Demand

1. Demand – OM NOM NOM

One starting point for understanding economics is that everybody wants stuff. Economists study consumption, or noming.

Our first character, Gustav von Om Nom, loves noms. If you do not love cookies as much as Gustav, there must be something you really want. *iPhonomnomnom*demand

Gustav loves cookies, but first few cookies are really good and after too many cookies they become a bit less appealing. See Decreasing Marginal Utility Graph.

Gustav can buy more cookies if the price of cookies is lower. If the price of a cookie is too high, it’s not worth it. He could use his limited amount of lunch money to buy other things (ex. cheesecake).

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Donuts and Convex Preferences

When I recently brought home donuts, my roommates decided we should fry them.  Yes, donuts have already been fried.  Double-fried donuts.  Om Nom Nom.

(You can click on these pics to enlarge them.) In the first picture: donuts going into the deep frier. In the third picture, you can see a healthy dinner of baked salmon and sweet potato with sauteed asparagus.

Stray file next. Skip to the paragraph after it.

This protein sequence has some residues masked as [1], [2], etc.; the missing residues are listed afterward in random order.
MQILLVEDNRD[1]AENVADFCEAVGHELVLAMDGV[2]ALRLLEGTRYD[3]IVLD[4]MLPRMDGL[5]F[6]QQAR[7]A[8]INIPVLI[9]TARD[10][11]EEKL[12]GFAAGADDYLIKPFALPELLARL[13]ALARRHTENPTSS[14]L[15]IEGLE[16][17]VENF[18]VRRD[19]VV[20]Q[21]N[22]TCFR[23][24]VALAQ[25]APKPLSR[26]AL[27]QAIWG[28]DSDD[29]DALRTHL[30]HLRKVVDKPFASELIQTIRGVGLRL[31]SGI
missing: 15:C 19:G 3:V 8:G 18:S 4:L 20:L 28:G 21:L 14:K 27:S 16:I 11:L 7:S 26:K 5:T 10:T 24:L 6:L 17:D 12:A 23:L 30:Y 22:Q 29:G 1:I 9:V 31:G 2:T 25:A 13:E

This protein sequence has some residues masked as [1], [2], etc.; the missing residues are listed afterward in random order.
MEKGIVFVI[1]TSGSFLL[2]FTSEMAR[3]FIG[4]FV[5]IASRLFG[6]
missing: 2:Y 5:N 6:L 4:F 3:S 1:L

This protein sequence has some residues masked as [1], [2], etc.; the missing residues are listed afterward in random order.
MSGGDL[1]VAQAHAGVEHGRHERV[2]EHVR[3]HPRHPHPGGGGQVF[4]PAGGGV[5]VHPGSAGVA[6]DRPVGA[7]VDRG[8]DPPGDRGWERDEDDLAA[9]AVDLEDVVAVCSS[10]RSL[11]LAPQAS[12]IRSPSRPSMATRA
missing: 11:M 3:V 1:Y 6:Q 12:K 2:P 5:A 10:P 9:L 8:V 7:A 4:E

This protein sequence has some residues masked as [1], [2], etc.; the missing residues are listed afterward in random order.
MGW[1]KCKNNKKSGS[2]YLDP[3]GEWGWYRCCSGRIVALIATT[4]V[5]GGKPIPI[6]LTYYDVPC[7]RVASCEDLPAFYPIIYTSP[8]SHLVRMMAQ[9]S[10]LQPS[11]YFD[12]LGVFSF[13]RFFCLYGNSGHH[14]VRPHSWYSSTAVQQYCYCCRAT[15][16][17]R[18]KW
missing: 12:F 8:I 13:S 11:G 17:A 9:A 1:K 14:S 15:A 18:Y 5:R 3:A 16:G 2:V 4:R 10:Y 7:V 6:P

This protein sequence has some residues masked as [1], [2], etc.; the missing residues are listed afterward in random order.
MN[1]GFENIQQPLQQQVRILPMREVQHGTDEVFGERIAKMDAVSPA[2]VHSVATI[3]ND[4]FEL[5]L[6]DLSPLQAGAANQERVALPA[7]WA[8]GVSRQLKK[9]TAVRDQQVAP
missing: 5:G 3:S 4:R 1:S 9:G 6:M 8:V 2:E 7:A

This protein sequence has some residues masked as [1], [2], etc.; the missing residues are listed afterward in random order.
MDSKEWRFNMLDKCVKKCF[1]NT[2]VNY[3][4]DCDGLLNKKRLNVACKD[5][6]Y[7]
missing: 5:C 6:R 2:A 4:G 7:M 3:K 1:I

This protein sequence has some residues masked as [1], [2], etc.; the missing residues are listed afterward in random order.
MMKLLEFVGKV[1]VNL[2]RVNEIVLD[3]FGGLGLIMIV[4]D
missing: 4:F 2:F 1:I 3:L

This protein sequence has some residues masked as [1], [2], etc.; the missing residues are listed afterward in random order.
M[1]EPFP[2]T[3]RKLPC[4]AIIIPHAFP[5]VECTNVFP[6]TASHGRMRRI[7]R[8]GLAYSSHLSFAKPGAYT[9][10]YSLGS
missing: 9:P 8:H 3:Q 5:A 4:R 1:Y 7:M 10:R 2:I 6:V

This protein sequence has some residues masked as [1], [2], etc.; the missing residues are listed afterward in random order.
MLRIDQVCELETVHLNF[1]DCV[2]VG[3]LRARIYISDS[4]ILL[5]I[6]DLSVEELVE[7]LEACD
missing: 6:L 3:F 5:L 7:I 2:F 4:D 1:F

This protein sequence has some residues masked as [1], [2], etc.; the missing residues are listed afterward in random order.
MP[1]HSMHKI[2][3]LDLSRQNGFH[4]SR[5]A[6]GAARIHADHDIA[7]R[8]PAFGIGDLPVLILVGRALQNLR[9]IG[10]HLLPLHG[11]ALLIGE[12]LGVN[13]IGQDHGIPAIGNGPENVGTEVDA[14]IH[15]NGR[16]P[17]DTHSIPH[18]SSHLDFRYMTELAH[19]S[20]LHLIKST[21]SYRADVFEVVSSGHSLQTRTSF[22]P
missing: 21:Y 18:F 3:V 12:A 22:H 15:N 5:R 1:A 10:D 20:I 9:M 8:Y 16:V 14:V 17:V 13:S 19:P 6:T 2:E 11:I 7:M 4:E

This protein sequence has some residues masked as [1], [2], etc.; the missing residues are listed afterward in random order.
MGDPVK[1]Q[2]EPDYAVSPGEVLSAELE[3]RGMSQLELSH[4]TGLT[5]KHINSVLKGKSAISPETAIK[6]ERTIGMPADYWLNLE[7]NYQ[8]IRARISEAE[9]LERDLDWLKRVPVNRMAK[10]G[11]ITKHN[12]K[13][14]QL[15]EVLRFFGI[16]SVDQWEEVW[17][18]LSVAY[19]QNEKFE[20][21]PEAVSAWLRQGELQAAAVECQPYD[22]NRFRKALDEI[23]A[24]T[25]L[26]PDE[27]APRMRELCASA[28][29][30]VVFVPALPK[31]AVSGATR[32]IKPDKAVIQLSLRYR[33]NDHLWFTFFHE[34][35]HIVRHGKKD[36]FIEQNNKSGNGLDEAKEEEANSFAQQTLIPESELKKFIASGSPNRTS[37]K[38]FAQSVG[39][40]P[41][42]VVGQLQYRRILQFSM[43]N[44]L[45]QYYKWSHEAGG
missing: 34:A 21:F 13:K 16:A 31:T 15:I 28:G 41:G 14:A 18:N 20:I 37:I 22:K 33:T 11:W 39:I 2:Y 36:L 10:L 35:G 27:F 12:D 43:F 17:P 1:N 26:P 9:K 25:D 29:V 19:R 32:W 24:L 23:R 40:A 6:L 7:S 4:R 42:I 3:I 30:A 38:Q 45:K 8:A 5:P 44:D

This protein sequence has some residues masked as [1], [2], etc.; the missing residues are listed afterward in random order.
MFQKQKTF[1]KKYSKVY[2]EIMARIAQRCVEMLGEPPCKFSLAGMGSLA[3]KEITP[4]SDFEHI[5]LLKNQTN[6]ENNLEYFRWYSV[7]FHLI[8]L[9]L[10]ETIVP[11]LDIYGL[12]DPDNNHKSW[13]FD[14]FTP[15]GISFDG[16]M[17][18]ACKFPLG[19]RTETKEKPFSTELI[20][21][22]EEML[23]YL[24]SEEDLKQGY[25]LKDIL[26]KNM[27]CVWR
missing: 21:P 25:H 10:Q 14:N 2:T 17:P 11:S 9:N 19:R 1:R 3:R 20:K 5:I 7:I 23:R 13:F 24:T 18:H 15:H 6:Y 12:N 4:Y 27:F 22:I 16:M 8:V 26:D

This illustrates our “convex preferences.”

Our household prefers more food to less food. So, we would rather have 20 pounds of food in the fridge than 15, because 20 > 15.

However, our happiness is not just a function of the pounds of food in our house. We would not want ONLY donuts, even though we like them. We prefer to consume food in combinations. For example, a salmon dinner followed by a double-fried donut.

So, we would chose 15 lbs of a mix of foods instead of 20 lbs of just donuts.

The principle of convex preferences is an important part of the theory of consumer behavior. The math is explained nicely by wikipedia.

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